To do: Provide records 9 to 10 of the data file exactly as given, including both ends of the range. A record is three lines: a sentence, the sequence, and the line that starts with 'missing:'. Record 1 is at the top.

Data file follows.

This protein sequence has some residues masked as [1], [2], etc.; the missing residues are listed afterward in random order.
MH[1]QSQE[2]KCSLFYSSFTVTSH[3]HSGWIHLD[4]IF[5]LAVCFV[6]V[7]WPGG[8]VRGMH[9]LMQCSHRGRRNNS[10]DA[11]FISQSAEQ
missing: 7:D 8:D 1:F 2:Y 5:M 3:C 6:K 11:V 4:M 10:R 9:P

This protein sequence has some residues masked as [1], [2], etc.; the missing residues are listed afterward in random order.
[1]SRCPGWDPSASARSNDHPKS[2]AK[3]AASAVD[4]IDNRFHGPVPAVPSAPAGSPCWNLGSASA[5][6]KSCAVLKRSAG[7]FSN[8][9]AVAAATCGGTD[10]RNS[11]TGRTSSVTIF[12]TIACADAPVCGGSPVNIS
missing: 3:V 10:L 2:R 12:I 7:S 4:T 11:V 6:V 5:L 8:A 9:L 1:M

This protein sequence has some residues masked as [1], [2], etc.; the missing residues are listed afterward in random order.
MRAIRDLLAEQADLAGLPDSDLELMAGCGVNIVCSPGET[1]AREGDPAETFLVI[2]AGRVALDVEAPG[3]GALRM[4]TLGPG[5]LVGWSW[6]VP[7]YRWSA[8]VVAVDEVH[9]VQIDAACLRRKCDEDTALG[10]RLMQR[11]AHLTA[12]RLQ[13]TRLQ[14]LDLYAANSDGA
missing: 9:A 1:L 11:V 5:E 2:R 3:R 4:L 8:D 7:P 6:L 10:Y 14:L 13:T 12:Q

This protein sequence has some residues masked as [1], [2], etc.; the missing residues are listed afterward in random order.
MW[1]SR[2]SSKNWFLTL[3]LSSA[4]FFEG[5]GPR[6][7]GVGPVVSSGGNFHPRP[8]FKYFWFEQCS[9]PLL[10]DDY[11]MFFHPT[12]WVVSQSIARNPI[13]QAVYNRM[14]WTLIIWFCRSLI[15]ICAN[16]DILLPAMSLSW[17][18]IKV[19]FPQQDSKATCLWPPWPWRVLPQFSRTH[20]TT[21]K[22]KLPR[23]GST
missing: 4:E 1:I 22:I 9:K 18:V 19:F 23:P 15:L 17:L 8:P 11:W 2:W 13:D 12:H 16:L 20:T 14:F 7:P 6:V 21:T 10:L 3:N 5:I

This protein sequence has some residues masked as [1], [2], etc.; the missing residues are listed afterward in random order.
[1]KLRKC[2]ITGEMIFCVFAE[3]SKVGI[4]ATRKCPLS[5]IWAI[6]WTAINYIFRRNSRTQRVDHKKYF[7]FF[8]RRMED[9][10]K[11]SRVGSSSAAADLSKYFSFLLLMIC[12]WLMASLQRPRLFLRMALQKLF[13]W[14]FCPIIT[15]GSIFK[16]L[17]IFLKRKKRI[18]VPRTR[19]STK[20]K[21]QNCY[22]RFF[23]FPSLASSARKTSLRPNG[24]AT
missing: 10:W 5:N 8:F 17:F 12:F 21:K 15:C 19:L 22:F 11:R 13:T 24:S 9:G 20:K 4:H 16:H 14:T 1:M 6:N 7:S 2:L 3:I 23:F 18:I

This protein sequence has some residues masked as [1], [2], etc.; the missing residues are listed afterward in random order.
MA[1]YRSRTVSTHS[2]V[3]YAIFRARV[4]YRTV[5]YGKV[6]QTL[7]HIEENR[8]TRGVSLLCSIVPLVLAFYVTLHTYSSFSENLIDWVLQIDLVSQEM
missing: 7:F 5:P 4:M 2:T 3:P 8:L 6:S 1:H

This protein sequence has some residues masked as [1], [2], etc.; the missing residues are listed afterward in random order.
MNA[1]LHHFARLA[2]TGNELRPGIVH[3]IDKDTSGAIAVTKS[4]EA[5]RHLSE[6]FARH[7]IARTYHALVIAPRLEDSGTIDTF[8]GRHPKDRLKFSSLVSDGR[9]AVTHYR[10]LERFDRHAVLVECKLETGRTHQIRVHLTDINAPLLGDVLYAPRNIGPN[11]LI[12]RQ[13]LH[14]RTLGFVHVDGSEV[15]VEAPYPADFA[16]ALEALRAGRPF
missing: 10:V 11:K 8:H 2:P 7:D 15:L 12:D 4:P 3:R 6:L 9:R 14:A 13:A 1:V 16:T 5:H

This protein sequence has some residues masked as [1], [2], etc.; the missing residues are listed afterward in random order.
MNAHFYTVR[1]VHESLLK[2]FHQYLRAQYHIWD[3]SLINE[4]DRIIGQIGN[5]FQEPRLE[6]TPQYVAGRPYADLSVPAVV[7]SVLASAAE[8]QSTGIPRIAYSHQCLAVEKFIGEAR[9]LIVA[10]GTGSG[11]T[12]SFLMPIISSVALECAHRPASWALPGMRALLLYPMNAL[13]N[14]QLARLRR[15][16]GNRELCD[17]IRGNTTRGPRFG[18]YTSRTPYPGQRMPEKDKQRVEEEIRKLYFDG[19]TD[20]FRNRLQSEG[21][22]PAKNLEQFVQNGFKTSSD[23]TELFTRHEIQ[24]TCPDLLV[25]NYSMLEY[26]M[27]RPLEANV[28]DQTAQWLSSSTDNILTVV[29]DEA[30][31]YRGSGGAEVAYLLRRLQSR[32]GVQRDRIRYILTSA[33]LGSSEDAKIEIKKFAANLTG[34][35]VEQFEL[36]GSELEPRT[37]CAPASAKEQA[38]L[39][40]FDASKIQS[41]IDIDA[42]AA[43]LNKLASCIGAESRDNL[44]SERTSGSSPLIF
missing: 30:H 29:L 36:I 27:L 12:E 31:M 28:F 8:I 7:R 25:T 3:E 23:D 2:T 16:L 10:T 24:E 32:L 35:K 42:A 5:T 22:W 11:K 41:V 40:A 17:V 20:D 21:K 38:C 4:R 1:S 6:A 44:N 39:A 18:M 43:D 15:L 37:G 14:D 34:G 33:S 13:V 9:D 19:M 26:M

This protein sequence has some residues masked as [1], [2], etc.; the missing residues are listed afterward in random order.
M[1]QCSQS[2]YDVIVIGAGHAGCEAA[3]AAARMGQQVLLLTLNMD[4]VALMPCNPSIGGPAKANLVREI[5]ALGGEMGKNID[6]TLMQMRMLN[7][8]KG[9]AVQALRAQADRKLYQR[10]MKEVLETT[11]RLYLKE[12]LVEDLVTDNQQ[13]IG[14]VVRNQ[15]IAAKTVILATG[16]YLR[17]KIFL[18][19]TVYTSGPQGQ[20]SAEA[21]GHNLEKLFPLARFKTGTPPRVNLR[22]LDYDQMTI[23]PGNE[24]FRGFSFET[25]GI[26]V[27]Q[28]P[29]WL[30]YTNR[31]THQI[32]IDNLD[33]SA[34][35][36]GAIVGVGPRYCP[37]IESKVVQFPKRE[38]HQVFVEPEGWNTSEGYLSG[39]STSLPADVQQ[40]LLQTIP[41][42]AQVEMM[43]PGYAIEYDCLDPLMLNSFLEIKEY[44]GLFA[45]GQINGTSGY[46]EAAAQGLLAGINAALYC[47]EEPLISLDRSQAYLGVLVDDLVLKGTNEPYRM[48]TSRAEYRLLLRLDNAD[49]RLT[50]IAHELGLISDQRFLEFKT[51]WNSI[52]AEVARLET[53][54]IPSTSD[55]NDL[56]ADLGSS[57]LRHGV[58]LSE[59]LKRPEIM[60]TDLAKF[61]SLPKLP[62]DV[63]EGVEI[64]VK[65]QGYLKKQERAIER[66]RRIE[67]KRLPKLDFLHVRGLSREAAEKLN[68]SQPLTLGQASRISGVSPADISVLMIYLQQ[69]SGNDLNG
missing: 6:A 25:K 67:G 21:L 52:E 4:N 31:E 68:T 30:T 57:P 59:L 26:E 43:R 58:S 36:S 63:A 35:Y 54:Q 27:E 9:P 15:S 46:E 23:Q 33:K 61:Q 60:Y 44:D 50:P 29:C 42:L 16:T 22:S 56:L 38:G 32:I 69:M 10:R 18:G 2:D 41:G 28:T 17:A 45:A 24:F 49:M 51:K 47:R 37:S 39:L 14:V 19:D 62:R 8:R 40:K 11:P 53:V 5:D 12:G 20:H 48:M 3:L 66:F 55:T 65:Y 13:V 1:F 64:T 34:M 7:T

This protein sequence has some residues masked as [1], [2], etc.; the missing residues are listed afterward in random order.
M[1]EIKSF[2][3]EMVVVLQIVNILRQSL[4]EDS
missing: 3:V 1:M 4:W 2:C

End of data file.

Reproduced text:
This protein sequence has some residues masked as [1], [2], etc.; the missing residues are listed afterward in random order.
M[1]QCSQS[2]YDVIVIGAGHAGCEAA[3]AAARMGQQVLLLTLNMD[4]VALMPCNPSIGGPAKANLVREI[5]ALGGEMGKNID[6]TLMQMRMLN[7][8]KG[9]AVQALRAQADRKLYQR[10]MKEVLETT[11]RLYLKE[12]LVEDLVTDNQQ[13]IG[14]VVRNQ[15]IAAKTVILATG[16]YLR[17]KIFL[18][19]TVYTSGPQGQ[20]SAEA[21]GHNLEKLFPLARFKTGTPPRVNLR[22]LDYDQMTI[23]PGNE[24]FRGFSFET[25]GI[26]V[27]Q[28]P[29]WL[30]YTNR[31]THQI[32]IDNLD[33]SA[34][35][36]GAIVGVGPRYCP[37]IESKVVQFPKRE[38]HQVFVEPEGWNTSEGYLSG[39]STSLPADVQQ[40]LLQTIP[41][42]AQVEMM[43]PGYAIEYDCLDPLMLNSFLEIKEY[44]GLFA[45]GQINGTSGY[46]EAAAQGLLAGINAALYC[47]EEPLISLDRSQAYLGVLVDDLVLKGTNEPYRM[48]TSRAEYRLLLRLDNAD[49]RLT[50]IAHELGLISDQRFLEFKT[51]WNSI[52]AEVARLET[53][54]IPSTSD[55]NDL[56]ADLGSS[57]LRHGV[58]LSE[59]LKRPEIM[60]TDLAKF[61]SLPKLP[62]DV[63]EGVEI[64]VK[65]QGYLKKQERAIER[66]RRIE[67]KRLPKLDFLHVRGLSREAAEKLN[68]SQPLTLGQASRISGVSPADISVLMIYLQQ[69]SGNDLNG
missing: 6:A 25:K 67:G 21:L 52:E 4:N 31:E 68:T 30:T 57:P 59:L 26:E 43:R 58:S 36:S 63:A 35:Y 54:Q 27:E 9:P 15:S 46:E 23:Q 33:K 61:Q 60:Y 44:D 50:P 29:C 42:L 16:T 22:S 56:L 38:G 32:I 69:M 10:R 18:G 2:D 41:G 28:T 17:A 45:A 24:F 49:M 51:K 47:R 37:S 39:L 14:V 19:D 62:R 8:R 40:K 11:P 53:V 5:D 12:G 20:H 48:M 3:L 66:F 55:T 65:Y 13:V 1:F 64:T 34:M 7:T

This protein sequence has some residues masked as [1], [2], etc.; the missing residues are listed afterward in random order.
M[1]EIKSF[2][3]EMVVVLQIVNILRQSL[4]EDS
missing: 3:V 1:M 4:W 2:C